vital political roadmap for the country. We remain committed to
its success and we recognize that our commitment will require increased
resources to help the Afghan people realize their hopes for a better
future free from religious tyranny and warlord banditry.
I would like to express my thanks and the thanks of our troops
for the special efforts that members of this Committee have made
to visit Iraq. Your visits have not only been important for the
morale of our men and women. And they also give you an opportunity
to get a much clearer picture of the situation on the ground.
The common experience of almost everyone who goes there seems
to be that, while we can see the problems that are so frequently
reported in the press, we also see a great deal of good news.
And in the case of Iraq -- where the only news for 35 years has
been bad news -- the remarkable amount of good news is indeed
I had an opportunity to get some of that good news firsthand in
July when I visited the troops of the 1st Marine Division in the
Shi'a holy cities of Najaf and Karbala. The Marines achieved some
stunning success in those cities in Iraq's Shi'a heartland, success
that can be perceived even despite the recent bombing in Najaf.
That event was, of course, a terrible tragedy and it has contributed
to unease and fear in Iraq. However, it doesn't take many people
to plant a car bomb or truck bomb. They've done that here in United
States. To me, the real news has been the relative calm and restraint
that Iraqis have shown in the wake of this horrible provocation.
Some hundreds of thousands of people came out to witness the funeral
procession of Ayatollah Hakim, with no major violence reported.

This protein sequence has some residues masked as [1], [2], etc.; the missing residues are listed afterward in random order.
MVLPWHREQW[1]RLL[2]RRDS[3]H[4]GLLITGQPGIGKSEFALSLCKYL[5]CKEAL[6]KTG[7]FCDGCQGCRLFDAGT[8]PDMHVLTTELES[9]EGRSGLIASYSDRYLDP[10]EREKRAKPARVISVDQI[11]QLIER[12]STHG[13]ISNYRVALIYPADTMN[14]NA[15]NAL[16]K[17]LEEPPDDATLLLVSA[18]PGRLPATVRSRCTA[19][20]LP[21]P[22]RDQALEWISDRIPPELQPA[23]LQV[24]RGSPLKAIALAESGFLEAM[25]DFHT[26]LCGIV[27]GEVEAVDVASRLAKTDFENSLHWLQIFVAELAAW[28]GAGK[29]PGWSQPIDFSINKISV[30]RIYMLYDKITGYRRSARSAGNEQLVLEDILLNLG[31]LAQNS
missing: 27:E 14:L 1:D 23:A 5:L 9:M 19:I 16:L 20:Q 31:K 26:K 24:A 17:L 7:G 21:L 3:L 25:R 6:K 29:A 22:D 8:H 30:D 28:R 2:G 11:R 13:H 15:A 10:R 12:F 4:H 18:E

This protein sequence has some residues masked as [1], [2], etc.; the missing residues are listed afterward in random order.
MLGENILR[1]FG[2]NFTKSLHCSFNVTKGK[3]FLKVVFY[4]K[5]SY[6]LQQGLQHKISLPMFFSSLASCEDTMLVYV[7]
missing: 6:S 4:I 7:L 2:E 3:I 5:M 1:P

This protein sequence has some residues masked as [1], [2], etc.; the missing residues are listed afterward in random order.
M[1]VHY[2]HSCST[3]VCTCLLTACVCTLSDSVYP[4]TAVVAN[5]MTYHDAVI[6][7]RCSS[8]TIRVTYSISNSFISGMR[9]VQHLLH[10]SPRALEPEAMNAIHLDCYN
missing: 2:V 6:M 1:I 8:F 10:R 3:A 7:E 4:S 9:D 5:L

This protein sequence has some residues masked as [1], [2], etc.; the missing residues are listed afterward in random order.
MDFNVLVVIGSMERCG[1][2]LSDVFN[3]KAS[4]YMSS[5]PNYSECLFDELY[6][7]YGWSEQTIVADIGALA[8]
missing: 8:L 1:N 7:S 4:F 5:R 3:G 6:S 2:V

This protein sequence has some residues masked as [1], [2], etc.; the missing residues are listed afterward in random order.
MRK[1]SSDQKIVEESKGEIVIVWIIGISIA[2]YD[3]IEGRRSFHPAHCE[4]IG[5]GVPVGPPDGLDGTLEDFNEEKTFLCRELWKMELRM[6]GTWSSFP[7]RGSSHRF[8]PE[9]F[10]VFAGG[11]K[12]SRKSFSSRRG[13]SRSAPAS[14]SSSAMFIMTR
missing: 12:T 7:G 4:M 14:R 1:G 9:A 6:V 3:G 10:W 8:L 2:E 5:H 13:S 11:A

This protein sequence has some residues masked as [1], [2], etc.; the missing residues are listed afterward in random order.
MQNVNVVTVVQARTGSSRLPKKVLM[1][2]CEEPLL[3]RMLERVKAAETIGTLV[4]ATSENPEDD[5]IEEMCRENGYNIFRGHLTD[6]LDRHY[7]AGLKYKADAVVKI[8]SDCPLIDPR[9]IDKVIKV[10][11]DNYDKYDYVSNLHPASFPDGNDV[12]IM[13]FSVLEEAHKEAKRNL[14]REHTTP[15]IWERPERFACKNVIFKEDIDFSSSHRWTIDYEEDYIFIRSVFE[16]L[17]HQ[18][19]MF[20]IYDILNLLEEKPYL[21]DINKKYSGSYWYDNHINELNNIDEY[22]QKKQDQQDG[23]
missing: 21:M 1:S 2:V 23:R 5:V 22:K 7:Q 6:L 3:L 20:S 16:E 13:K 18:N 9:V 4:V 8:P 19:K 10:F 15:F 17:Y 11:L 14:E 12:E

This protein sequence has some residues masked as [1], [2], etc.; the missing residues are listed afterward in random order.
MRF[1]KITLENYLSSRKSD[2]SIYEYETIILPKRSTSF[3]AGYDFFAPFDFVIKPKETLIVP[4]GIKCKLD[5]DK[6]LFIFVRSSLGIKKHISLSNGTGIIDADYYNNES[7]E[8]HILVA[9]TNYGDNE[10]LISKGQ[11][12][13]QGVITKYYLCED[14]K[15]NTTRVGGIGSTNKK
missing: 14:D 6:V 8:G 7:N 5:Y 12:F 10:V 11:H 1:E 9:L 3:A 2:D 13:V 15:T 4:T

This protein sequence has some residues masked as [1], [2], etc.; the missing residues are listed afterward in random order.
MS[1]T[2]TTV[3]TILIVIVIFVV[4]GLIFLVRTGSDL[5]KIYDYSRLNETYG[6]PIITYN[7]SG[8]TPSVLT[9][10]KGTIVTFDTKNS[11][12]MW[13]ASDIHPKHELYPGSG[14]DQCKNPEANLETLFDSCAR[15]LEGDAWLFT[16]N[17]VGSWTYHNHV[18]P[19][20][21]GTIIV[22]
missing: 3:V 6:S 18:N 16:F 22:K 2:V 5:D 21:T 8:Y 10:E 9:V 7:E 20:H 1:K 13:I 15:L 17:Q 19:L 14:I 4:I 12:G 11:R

Fears have been expressed that this horrendous act could lead to
revenge attacks by Shi'a and Sunni, but so far at least that hasn't
Last week, General Abizaid told reporters that, after being in
the United States a week and a half, overheated news reports on
the conditions in Iraq could lead someone to think he should go
back to Iraq "to find someone to surrender to." Yet when he talks
to our troops -- well-informed by first-hand knowledge -- he said, "They
are so confident and so positive that it takes me only about 30
minutes to understand we've got this under control."
Secretary Rumsfeld has just returned from Iraq, and reports that
the general is exactly right. Our troops do have the situation
under control. We must ensure they have the tools, the resources,
and the moral support back home, to keep it that way.
There are still many challenges remaining for our troops in Iraq.
And, as our commanders consider military operations in Iraq, there
are at least two things they tell us they would like more of. Number
One is Iraqis fighting to secure their own liberty, which I mentioned
Their Number Two critical item is forces from other countries,
and we're making substantial progress there. So far, close to 30
nations have sent close to 23,000 personnel to Iraq. Over 40 nations
have pledged more than $3 billion in assistance. In southern Iraq,
Polish forces have assumed command of an international division,
and we are hoping to add another division above and beyond that.